What are the roles of coordinates in game design?
Coordinates are a set of numbers that show the exact position of something. You might have learnt about coordinates in school already alongside something called the x and y axis.
If you did learn this in school, you probably weren't thinking about the crucial role that coordinates play in making video games work. Well, after last week’s lesson, we hope that you now see how important understanding coordinates can be. But…
Did you know?
Or notice, that our coordinate system in Arcade was slightly different than in Maths class. This is the same for most game design platforms.
Like in Maths class, in Arcade if we want our player to move horizontally towards the right-hand side of the screen, we change our x value to a positive number. However, unlike in Maths class, if we want our player to move upwards on the screen, we have to change our y value to a negative number.
It is important to remember and note this difference, not just for your game design but also for when you are doing coordinate geometry in Maths!
Try this out at home
Build our Arcade coordinate map on your floor at home.
What you will need: A4 Paper cut into 6 pieces (or post-its), Scissors, Markers, some props (player, enemy, food), print "Spin the Coordinate Wheel" PDF or draw out your own.
- Below is the way the Arcade game screen is set-up.
- Starting in the far corner of your room, place down one piece of paper. Write (0,0) on this one.
- Under this, moving vertically (for Y), place 12 more pieces of paper going down in a line. With the final piece, write (0,120).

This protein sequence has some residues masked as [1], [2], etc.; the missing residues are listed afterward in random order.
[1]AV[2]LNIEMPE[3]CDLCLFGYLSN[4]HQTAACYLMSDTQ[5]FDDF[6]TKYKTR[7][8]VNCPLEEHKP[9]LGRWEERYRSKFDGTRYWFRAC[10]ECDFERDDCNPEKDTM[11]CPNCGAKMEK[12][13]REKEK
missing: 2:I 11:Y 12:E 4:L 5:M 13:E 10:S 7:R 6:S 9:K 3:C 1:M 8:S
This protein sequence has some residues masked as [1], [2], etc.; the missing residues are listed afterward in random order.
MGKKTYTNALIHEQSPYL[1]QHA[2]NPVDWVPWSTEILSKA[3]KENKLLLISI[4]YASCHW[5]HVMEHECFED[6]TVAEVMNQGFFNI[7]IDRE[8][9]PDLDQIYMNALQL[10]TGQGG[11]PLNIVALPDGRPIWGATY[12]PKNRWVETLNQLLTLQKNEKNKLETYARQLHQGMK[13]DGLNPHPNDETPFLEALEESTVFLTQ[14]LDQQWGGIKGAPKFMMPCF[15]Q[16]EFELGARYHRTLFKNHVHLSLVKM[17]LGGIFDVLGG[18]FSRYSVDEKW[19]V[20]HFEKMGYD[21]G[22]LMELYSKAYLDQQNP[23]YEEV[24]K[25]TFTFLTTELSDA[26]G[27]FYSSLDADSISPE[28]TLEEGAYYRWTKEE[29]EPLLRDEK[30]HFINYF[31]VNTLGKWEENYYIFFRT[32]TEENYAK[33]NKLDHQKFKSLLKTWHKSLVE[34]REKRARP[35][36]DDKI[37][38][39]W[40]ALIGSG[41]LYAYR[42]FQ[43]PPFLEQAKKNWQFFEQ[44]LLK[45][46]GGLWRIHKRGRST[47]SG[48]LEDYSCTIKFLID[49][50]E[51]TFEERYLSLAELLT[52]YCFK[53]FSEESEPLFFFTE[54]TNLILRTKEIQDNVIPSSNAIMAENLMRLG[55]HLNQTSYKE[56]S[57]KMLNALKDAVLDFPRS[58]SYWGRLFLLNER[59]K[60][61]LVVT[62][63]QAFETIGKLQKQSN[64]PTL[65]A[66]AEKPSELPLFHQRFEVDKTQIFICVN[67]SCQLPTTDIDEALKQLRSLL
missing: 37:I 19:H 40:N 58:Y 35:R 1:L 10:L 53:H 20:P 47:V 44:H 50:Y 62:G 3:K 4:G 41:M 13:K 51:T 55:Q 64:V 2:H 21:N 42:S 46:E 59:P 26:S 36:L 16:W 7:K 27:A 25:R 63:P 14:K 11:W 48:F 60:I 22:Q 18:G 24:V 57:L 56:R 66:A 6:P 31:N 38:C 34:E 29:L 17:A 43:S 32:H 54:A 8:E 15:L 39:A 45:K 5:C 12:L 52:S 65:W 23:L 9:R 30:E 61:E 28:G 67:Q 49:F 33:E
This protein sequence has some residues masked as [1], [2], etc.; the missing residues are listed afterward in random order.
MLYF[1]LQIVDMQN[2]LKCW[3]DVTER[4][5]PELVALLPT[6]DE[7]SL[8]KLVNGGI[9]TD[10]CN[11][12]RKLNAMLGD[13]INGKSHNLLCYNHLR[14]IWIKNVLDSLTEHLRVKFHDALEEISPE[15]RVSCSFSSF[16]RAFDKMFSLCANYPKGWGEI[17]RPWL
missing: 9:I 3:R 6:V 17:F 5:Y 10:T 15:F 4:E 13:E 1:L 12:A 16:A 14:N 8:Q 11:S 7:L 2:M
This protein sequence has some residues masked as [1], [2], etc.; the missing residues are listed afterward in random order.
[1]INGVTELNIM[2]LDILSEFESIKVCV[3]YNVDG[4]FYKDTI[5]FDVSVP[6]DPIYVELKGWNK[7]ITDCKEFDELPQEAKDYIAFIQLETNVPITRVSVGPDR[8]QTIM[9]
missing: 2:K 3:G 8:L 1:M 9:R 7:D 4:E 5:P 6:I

- Go back to your (0,0) sheet and this time, move horizontally, placing 16 pieces of paper going across. On the final piece, write (160,0).
- Place 12 pieces of paper under (160,0). On the final piece, write (160,120).
- Complete the outline of your "Arcade screen) but linking (0,120) to (160,120) using 15 pieces of paper. Now your outline of Arcade is complete.
- Grab your props- your player, enemy and a food. You can play this with someone at home. They can be the enemy, you can be the player and you are both chasing the food.
- Place your player at point (160,0), your enemy at (160,120) and your food at (0,60).
- Spin a pen on the coordinate wheels sheets (x and y) for your players next position
- Spin a pen on the coordinate wheels sheets (x and y) for your enemies next position
- Spin a pen on the coordinate wheels sheets (x and y) for your foods next position
- Repeat steps 5,6,7 until either the player or the enemy is within touching distance of the food. Once the player or enemy gets the food- game over and reset starting positions.
- Get creative! Feel free to also change the starting positions and even the rules of the game.
Hopefully, if you tried out the above, you have a really good understanding now of how coordinates work. In Lesson Two, we delve into this again and we introduce the concept of sprites moving at speed alongside these coordinates.
Did you know?
If an object is moving at speed in a given direction, it is called velocity.
So, if you are ready, watch Lesson Two below. Game on!
So, after this, we have added more words to our Arcade and coding glossary. We should now understand the role of overlaps, conditional statements, logical errors and velocity.
Before you move onto the next lesson, the DreamSpace team have assigned another home challenge. One is with code, and one is with materials in your home (but this activity will prepare you for one of our future lessons).
- Create a moving image by drawing a range of pictures on different pages. So, when you flip through the pages, it gives the illusion that the image is moving.
- Try and add in a song to the beginning of your game using code.
Download the PDF below for some Home Challenge support documents including a guide to creating a simple flipbook.